Angelsoft is a really clever idea – consolidate hundreds of sources of capital into a single website and allow startups to apply to them all with a single “pitch” and application.
Here they discuss something I’ve noted before – most VC funds do not do very well. They note that most had negative returns last year.
I just want to clarify something about the Angelsoft post. It wasn’t saying that VC funds do not do very well.
The focus here was on how VC funds have to pick companies that have the possibility of making 20x the VC’s investment. Because of the high risk nature of investing in early stage companies, most of them fail. The few successful companies (i.e. google, youtube, etc) in a portfolio have to make up for the losers in the portfolio. These losers may be a 100% loss, or just a 2 or 3x return.
This isn’t a reflection of a VC’s overall performance, its a reflection of how difficult it is to predict the success of young companies. They usually have very little traction, and many aren’t even generating revenue. That early in the game you have a lot of people “betting the jockey” or deciding to invest in a person that they think will be successful entrepreneurs no matter what challenges the face.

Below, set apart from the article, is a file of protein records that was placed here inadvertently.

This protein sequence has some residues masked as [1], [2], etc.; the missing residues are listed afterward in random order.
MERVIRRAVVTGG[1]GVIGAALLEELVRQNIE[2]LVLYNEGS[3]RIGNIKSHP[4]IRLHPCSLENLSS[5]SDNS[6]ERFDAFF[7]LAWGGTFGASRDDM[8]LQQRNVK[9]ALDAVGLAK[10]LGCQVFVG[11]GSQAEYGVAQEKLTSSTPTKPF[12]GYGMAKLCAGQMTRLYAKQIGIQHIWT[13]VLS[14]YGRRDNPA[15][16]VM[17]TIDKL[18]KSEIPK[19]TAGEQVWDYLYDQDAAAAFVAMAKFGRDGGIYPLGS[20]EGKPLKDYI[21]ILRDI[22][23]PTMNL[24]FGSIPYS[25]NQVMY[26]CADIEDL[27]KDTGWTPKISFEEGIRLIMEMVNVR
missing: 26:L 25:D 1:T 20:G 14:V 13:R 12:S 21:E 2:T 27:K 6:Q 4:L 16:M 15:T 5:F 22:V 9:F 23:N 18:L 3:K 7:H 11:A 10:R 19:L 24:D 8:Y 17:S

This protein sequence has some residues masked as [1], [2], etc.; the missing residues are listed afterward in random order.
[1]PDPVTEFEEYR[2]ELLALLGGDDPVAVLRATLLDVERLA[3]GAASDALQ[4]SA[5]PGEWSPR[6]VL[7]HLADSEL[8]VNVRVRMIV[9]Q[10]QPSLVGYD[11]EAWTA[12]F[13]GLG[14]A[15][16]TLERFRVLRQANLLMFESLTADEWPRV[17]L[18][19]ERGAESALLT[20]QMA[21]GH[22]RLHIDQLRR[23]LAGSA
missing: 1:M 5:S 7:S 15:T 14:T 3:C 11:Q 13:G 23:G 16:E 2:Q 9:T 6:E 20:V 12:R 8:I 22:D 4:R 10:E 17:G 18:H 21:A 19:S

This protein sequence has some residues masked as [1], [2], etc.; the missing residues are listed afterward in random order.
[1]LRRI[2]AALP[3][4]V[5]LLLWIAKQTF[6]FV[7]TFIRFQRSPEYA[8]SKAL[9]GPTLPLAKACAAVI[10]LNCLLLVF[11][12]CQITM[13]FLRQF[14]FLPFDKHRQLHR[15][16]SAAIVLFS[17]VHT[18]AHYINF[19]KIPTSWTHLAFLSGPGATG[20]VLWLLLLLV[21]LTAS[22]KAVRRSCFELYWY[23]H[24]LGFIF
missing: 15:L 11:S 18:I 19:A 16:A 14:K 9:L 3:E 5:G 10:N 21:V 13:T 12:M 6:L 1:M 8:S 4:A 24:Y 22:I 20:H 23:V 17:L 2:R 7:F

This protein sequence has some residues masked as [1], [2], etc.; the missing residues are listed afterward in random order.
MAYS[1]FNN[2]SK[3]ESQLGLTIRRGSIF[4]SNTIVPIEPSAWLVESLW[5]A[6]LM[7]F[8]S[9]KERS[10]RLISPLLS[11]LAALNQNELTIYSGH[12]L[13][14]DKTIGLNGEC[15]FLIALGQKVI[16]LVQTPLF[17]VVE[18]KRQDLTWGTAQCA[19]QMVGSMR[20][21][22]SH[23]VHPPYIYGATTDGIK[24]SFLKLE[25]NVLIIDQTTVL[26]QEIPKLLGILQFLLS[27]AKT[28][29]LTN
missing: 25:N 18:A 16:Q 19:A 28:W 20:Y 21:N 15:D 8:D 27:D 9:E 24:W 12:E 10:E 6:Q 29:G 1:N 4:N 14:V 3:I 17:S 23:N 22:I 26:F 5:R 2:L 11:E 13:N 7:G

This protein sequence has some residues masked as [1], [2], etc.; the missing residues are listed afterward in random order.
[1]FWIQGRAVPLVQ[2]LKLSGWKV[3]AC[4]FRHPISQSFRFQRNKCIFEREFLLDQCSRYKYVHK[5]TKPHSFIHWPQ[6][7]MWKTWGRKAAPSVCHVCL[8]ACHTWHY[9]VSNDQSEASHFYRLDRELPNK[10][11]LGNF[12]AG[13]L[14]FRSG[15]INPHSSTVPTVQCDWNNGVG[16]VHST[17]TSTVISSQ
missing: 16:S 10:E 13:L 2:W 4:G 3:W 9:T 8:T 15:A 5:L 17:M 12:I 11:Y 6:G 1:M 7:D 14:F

Anyway, hope that clears some things up.
Hollywood’s preference for a ‘sequel’ or ‘known formula’ is a well known financing safety factor for backers and I think it may well become a problem for venture capitalist firms. If someone pitches to group of VC firms each of the VC firms will want to put their money in the cream as defined by past track record or some other factor other than the innovation.
Evan thanks – do you know of any good stats on performance? I think so much VC activity is private or by insiders that it is hard to measure real performance. Angelsoft may be the first great source for that data.